Grams, a strict conservative who failed in a 2006 bid to return to Congress, has hinted for months that he might run for Senate as an independent to show conservative displeasure with the state of the GOP. "I do like Norm, but boy, if he wants to court the middle and the moderates he is leaving a lot of us behind," Grams said in an interview with The Associated Press.
Coleman said he doesn't agree with Grams' assessment. He said conservatives should be satisfied if for no other reason than his reelection would prevent Democrats from getting closer to a 60-seat, filibuster-proof majority in the Senate.
"I'm there and I'm voting for (Supreme Court justices) John Roberts and Sam Alito," Coleman said. "That speaks volumes and I am sure that conservatives in our party respect that and recognize the importance of that."
Coleman moves that have irked Grams and other conservatives include joining an override of President Bush's veto of the recent federal farm bill; his vote for the State Children's Health Insurance Program (SCHIP); several votes against authorizing oil drilling in the Arctic National Wildlife Refuge; and moderate-sounding comments on issues like global climate change and immigration reform.
Even more irritating to some conservatives are several recent examples where Coleman and his surrogates have stressed his work with the state's popular Democratic senator, Amy Klobuchar, including a television ad sponsored by an independent group that pointed out how Coleman "teamed with Amy Klobuchar" to secure federal funding after the 35W bridge collapse.
"A lot of conservatives don't like Amy Klobuchar," said Andy Aplikowski, a conservative blogger and local GOP activist in the Twin Cities suburbs.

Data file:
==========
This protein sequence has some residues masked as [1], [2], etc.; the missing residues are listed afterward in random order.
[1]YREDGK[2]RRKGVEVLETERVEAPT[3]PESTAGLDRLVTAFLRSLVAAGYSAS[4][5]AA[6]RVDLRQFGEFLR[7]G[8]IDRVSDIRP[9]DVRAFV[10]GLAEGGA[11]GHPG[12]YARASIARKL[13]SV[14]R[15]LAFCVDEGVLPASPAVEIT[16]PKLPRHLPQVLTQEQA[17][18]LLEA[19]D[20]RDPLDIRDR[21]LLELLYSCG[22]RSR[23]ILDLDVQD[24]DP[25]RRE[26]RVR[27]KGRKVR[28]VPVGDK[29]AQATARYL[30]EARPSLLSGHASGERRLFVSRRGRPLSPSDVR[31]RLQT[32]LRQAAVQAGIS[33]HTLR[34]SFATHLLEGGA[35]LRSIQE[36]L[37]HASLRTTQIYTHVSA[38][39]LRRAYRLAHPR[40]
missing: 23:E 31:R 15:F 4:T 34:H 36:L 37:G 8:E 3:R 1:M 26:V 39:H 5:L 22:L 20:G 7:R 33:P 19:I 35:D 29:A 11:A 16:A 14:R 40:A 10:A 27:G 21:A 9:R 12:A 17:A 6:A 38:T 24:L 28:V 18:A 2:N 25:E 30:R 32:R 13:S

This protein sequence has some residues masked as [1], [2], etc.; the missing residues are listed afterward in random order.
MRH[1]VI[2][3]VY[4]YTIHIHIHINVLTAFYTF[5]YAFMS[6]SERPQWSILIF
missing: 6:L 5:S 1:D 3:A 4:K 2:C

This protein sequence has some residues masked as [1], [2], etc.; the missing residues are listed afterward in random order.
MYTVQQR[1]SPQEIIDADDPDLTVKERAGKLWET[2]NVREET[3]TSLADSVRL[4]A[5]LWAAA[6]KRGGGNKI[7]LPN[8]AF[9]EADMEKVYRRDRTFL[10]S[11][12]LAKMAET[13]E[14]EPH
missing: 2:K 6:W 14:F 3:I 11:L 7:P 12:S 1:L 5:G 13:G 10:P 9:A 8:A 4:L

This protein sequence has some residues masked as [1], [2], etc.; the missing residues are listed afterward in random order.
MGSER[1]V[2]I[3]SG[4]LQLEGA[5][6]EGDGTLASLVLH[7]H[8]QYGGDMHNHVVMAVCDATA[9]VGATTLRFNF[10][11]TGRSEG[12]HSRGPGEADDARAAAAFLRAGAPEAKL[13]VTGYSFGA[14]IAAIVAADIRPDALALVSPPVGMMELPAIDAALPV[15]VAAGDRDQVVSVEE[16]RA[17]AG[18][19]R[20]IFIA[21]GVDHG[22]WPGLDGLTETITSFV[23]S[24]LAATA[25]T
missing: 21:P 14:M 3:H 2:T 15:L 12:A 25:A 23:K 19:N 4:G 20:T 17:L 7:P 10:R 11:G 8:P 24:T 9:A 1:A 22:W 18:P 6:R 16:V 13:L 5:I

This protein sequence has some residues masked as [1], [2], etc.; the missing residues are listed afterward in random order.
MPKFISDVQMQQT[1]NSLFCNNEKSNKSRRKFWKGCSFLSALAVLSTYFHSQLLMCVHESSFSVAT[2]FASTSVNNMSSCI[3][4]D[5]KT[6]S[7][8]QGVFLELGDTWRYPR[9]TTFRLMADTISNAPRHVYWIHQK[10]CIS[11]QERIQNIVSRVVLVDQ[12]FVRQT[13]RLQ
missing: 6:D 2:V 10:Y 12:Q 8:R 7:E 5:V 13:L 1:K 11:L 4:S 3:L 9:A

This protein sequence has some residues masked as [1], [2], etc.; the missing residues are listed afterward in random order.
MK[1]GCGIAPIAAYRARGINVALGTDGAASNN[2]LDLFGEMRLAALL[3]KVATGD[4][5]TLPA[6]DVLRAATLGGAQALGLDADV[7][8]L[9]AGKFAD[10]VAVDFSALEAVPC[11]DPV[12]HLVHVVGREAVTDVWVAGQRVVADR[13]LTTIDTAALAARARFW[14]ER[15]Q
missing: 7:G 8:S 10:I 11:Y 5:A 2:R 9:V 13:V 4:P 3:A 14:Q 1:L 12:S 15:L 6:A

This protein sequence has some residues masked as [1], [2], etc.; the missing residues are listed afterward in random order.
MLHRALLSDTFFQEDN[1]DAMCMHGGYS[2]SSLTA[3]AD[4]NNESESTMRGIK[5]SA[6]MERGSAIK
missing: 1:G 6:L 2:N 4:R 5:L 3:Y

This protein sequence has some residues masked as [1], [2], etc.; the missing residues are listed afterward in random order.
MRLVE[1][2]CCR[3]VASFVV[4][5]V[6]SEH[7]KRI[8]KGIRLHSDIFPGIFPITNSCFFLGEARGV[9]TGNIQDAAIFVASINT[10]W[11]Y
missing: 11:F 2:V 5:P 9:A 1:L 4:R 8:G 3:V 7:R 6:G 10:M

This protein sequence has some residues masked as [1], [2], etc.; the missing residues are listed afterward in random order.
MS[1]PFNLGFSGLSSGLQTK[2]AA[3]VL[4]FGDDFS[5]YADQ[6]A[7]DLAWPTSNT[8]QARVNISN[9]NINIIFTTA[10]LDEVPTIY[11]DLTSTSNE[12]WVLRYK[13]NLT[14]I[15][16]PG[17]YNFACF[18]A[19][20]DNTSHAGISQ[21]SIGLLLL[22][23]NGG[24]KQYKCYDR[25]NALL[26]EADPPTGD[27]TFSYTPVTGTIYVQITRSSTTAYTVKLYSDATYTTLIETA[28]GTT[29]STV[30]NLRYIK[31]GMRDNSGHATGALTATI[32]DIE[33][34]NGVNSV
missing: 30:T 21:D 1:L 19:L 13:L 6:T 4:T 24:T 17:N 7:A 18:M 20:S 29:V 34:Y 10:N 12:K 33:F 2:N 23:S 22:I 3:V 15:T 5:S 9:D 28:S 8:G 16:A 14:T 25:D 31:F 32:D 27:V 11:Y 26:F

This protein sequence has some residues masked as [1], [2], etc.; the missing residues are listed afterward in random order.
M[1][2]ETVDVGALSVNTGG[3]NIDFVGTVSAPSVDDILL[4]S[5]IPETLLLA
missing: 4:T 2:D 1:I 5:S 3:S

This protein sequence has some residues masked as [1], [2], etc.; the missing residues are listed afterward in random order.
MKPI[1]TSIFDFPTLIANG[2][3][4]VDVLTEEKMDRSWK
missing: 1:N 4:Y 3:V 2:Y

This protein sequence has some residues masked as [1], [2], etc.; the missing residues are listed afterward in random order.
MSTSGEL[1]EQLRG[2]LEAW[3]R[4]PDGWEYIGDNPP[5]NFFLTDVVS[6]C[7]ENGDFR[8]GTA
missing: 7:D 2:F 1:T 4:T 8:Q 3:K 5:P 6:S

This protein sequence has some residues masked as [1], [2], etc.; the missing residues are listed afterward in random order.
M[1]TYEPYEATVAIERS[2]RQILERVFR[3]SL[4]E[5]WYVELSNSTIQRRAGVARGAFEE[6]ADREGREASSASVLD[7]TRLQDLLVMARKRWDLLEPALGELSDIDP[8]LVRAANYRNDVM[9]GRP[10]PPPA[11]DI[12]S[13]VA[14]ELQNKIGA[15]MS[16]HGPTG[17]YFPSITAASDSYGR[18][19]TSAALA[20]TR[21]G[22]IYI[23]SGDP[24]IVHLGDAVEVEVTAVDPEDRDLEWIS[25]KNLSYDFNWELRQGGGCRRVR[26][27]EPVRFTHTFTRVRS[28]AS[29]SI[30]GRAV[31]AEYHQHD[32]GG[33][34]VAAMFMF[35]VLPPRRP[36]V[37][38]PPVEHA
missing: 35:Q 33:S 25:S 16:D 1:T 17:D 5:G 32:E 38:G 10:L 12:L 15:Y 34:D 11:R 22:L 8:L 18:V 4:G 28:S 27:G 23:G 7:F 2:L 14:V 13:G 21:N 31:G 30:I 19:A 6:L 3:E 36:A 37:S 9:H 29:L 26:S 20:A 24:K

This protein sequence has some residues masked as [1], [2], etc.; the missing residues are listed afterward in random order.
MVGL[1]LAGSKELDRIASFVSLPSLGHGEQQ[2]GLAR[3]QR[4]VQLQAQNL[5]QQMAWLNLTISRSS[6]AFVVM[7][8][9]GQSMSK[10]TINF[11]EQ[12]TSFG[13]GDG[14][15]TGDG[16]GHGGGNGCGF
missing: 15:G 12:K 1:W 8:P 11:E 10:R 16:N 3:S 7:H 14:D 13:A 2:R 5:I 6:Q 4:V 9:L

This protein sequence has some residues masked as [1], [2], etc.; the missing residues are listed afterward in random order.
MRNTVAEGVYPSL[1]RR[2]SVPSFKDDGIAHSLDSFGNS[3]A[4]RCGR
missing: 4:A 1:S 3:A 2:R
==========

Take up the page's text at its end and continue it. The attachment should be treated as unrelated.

Still, plenty of prominent Minnesota conservatives are more supportive of Coleman. Annette Meeks, a former Minnesota GOP official and one-time aide to Newt Gingrich, called Coleman a "big city conservative" who lives up to an old Ronald Reagan maxim that you only need to agree with your political allies about 80 percent of the time.
"I disagree with him on a few things but not on the core principles of the conservative movement," Meeks said. She pointed out that Coleman has been anti-abortion since before he left the Democratic Party for the Republicans, and has consistently voted in favor of lower taxes and a strong national defense.
For a time in 2007, it appeared as if Coleman might actually have a conservative challenger for the Republican endorsement. Joe Repya, a retired Army lieutenant colonel and Vietnam, Gulf War and Iraq veteran, flirted with a run before deciding that Coleman would have the institutional support.
Repya declined this week to comment on Coleman's conservative credentials, saying only he considered Coleman to be lucky that his likely Democratic opponent is former comedian Al Franken, who's widely disliked by conservatives.
"He knew that Al Franken would be the easiest candidate to beat because he can make the whole election about Al Franken and not Norm Coleman," Repya said. "It looks like he's getting his wish."
Minnesota's Democratic Party and the Franken campaign have been attacking Coleman from the other direction, trying to tie him in voters' minds to the Bush administration and Republican policies. "(Coleman) definitely has a needle to thread," said Tom Horner, a PR executive and former Republican strategist who advised Coleman's gubernatorial campaign in 1998.
All the conservatives contacted for this story said they probably would wind up voting for Coleman. But they said the more he moves to the middle, the more it will cost him the energy of grass roots volunteers who work to get out the vote and convince their friends and neighbors to vote for Republicans.
"We'll go out and vote for him, but I don't know if anybody's terribly excited," Marianne Stebbins, a longtime state GOP activist and the chairwoman of Ron Paul's campaign in Minnesota. "I think the energy is going to go to other places."
Norm Coleman is in a lose lose situation with this. His big gift is Al Franken as an opponent.